Brassaï came to Spain in the early 1950s to photograph the Holy Week and Seville Fair celebrations. Harper’s Bazaar magazine published a report using the photographs in April 1953, and the artist then prepared a wider selection which was published a year later under the title Seville en fête, with seventy photographs and a series of explanatory texts, including Brassaï’s own article “De la Semaine Sainte à la Féria”. Combining an (involved) outsider’s eye with journalistic objectivity, Brassaï took in all the elements of the Sevillian festivities: bullfighting, dancing, religious processions and so on. The book was translated into a number of languages but remained unpublished in Spain as it contained some images of a less than acceptable social reality that would never have got past the censor. Brassaï’s series of photographs was done at a time when all photographic discussion in Spain vacillated between the burgeoning promotion of tourism and a neorealist style social criticism. Against this background, Brassaï’s Sevillian images connected equally with his Surrealist past and the international humanist photography movement; in the Holy Week photographs, counterbalancing Brassaï’s evident interest in the spectacular religious images there is a focus on the spectators and participants which builds into a very specific atlas of Spanish humanity towards the end of Franco’s autarky. With their dual documentary/expressive nature, these series present neither a folk reading from a traditional European view of Spain, nor any direct political critique.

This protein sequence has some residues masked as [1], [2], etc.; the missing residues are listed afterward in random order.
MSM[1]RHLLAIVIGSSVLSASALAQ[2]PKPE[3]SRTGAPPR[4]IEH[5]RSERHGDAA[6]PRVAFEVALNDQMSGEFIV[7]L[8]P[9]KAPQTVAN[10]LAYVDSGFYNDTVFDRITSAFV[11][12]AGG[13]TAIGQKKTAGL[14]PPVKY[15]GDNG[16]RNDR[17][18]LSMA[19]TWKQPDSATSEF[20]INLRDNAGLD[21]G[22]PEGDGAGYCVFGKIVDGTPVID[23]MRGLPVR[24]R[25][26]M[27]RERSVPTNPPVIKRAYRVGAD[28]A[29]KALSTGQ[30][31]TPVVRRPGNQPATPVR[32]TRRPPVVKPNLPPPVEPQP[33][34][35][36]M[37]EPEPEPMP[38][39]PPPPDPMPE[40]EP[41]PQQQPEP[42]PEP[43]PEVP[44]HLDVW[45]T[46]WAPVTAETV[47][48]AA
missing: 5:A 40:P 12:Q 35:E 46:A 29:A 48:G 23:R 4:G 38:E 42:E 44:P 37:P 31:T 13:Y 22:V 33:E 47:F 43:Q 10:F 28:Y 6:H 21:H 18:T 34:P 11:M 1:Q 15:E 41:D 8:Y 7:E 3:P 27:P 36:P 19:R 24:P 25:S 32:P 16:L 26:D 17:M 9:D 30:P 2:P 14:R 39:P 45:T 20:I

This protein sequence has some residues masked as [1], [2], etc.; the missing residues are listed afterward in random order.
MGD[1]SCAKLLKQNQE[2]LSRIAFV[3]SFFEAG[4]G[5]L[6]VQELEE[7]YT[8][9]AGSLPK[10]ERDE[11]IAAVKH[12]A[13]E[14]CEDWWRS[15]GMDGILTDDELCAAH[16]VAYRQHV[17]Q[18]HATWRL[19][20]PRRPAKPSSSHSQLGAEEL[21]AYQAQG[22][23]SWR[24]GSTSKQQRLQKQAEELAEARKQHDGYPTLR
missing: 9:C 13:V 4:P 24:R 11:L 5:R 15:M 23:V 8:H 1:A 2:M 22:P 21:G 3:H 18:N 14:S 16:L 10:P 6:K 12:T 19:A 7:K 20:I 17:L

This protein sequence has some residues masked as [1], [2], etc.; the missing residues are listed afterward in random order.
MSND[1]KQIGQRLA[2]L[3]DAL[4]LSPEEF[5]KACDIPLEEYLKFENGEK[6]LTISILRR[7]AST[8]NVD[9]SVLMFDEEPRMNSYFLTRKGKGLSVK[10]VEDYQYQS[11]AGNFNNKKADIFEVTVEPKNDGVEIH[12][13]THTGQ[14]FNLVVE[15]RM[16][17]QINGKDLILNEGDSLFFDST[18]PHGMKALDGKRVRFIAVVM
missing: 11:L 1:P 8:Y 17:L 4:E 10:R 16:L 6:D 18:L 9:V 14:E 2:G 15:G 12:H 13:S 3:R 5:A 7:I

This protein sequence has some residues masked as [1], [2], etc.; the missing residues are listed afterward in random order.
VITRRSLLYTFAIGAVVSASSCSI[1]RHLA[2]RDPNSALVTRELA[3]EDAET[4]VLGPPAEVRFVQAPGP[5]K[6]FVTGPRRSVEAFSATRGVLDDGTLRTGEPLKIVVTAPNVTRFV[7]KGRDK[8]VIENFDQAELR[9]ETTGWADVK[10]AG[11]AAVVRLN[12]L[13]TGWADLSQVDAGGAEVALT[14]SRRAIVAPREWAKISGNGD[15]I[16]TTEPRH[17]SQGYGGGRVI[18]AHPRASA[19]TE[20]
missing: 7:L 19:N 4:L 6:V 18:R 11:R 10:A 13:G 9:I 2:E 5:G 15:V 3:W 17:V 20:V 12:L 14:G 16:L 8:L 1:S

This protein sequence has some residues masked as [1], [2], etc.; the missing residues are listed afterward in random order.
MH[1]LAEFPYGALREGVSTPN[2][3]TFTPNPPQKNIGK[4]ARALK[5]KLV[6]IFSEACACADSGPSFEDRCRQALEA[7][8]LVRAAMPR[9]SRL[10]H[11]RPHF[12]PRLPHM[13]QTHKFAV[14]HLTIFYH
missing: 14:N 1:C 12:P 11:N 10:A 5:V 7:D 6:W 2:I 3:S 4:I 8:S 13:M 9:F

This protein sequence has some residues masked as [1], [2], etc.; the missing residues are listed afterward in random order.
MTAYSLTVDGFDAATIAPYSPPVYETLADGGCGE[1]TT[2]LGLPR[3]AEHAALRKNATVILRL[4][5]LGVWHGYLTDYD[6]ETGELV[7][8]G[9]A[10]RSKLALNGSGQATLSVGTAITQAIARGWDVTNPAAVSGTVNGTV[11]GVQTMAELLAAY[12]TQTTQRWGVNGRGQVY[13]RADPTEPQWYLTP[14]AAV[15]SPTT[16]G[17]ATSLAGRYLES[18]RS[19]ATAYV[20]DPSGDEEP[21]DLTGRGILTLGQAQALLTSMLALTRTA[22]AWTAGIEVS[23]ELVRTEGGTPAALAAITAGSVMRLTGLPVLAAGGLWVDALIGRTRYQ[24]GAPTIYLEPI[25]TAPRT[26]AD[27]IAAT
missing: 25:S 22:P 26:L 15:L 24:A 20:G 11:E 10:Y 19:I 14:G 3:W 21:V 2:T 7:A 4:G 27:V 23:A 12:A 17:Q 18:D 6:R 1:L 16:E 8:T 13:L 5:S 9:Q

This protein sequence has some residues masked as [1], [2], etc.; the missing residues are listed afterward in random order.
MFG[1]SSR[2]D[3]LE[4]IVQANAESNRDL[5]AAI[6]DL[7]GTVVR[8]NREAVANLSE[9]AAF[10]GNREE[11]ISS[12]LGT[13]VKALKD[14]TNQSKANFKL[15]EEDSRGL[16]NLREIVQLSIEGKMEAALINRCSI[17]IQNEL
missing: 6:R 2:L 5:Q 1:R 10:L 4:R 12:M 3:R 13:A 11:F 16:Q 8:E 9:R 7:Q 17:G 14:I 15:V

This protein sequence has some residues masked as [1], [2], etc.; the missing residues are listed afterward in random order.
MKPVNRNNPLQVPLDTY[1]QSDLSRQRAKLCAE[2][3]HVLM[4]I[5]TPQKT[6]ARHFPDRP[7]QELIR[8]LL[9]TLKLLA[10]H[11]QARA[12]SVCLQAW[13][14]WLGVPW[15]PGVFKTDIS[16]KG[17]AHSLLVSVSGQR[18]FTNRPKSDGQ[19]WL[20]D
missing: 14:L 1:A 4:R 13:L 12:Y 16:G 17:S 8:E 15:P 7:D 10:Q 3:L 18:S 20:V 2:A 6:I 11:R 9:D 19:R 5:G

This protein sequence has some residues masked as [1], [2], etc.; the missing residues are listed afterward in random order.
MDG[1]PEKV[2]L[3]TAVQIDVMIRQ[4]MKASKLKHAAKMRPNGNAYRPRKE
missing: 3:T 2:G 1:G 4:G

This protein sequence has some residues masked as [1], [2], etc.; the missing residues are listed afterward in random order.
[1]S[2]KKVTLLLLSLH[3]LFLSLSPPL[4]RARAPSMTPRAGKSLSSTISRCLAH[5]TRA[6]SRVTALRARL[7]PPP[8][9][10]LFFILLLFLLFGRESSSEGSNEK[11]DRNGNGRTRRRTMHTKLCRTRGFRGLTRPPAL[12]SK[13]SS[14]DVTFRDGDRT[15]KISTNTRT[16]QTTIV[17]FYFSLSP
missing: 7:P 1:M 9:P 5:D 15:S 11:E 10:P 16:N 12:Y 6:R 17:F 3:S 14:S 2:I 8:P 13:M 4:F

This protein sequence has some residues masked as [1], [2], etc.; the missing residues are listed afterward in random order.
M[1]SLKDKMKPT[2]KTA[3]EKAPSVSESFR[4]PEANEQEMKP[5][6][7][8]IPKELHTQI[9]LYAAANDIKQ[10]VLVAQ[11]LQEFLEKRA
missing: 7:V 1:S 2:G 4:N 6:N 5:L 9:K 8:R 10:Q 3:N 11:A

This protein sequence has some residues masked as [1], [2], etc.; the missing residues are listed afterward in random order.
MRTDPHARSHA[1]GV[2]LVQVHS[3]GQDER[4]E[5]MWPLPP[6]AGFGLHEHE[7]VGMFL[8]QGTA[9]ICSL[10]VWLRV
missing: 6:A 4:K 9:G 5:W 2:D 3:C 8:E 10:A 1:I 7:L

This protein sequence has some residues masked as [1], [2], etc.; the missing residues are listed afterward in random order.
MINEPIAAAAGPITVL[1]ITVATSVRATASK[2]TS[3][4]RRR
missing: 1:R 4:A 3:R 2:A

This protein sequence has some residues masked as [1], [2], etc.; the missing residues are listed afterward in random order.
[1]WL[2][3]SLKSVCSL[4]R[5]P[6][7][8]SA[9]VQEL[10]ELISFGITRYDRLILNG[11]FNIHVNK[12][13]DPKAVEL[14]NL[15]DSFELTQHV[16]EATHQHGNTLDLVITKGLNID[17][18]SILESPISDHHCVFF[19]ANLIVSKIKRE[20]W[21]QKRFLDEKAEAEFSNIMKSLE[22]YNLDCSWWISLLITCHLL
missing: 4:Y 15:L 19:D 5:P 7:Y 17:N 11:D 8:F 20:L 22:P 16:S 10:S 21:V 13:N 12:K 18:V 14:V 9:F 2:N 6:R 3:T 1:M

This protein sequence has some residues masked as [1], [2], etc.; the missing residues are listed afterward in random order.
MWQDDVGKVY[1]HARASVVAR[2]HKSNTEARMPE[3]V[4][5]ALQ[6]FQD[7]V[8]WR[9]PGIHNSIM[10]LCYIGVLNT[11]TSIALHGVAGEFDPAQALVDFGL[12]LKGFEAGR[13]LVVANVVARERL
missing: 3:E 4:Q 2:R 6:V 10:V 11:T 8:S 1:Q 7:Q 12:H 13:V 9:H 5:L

Concha Calvo Salanova